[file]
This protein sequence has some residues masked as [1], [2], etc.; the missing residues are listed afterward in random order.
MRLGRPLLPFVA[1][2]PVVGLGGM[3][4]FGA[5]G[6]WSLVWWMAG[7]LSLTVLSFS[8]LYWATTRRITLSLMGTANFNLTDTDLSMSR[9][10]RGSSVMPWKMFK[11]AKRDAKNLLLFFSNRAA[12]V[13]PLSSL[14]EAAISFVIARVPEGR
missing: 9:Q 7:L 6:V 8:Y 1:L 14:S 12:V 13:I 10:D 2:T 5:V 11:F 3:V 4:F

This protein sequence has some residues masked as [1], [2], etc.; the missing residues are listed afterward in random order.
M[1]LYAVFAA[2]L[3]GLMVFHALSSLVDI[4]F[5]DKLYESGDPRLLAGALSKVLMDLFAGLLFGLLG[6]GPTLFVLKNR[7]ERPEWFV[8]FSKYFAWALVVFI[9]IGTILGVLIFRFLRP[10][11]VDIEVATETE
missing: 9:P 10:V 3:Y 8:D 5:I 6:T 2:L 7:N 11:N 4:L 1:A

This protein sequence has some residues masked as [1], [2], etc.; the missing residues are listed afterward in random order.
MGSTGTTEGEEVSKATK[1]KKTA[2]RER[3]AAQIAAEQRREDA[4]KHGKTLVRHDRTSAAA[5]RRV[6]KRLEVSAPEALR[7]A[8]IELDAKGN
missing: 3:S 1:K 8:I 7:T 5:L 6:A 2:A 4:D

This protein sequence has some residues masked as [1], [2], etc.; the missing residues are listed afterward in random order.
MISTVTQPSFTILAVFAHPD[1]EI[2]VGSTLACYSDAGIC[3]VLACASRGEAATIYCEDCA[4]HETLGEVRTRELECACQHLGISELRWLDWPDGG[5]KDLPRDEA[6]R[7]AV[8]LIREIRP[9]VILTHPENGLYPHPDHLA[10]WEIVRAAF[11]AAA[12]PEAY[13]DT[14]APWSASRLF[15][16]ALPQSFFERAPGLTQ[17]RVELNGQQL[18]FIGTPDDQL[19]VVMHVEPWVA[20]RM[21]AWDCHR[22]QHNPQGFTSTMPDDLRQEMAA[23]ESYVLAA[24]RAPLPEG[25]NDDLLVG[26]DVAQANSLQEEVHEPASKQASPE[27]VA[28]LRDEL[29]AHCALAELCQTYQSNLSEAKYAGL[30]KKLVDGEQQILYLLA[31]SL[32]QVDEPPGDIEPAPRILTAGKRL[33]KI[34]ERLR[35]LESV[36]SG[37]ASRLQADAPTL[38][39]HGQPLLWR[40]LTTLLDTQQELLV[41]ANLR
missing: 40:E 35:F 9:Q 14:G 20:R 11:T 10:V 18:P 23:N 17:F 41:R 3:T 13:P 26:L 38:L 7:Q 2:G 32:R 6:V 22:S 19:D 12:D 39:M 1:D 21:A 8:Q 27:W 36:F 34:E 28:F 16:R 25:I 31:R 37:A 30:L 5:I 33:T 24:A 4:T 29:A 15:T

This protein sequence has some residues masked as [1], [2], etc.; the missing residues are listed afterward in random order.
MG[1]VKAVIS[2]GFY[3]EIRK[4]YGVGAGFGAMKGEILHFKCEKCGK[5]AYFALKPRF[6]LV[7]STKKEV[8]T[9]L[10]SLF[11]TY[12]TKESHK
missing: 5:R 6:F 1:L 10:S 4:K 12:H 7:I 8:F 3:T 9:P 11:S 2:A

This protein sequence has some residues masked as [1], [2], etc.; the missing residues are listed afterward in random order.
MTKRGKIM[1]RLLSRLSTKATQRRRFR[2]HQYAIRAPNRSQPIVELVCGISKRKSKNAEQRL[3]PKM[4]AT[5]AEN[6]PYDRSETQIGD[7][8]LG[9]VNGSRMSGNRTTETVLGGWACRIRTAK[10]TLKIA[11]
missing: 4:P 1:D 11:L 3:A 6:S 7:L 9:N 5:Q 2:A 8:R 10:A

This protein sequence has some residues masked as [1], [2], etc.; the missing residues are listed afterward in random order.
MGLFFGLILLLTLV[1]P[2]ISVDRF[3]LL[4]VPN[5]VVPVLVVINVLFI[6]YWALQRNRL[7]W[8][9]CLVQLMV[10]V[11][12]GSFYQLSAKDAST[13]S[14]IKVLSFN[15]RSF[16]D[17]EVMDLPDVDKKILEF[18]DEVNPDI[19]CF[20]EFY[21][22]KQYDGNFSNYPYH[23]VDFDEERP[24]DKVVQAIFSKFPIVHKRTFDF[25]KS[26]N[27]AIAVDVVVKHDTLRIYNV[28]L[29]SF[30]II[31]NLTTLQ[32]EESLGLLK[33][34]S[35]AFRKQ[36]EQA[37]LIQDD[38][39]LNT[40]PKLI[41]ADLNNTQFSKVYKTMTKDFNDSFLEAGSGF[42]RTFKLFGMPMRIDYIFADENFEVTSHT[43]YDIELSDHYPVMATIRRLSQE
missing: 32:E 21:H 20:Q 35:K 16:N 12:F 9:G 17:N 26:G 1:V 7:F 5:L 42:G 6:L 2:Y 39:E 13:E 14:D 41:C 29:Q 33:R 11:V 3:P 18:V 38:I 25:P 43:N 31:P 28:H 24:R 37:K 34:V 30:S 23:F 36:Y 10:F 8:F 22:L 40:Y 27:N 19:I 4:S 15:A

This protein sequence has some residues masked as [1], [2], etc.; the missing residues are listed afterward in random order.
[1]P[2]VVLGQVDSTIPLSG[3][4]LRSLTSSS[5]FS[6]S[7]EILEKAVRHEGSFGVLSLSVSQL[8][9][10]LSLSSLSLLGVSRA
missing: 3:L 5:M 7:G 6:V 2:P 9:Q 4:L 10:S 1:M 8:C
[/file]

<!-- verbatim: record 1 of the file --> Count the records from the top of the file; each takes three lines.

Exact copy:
This protein sequence has some residues masked as [1], [2], etc.; the missing residues are listed afterward in random order.
MRLGRPLLPFVA[1][2]PVVGLGGM[3][4]FGA[5]G[6]WSLVWWMAG[7]LSLTVLSFS[8]LYWATTRRITLSLMGTANFNLTDTDLSMSR[9][10]RGSSVMPWKMFK[11]AKRDAKNLLLFFSNRAA[12]V[13]PLSSL[14]EAAISFVIARVPEGR
missing: 9:Q 7:L 6:V 8:Y 1:L 14:S 12:V 13:I 10:D 2:T 5:V 11:F 3:V 4:F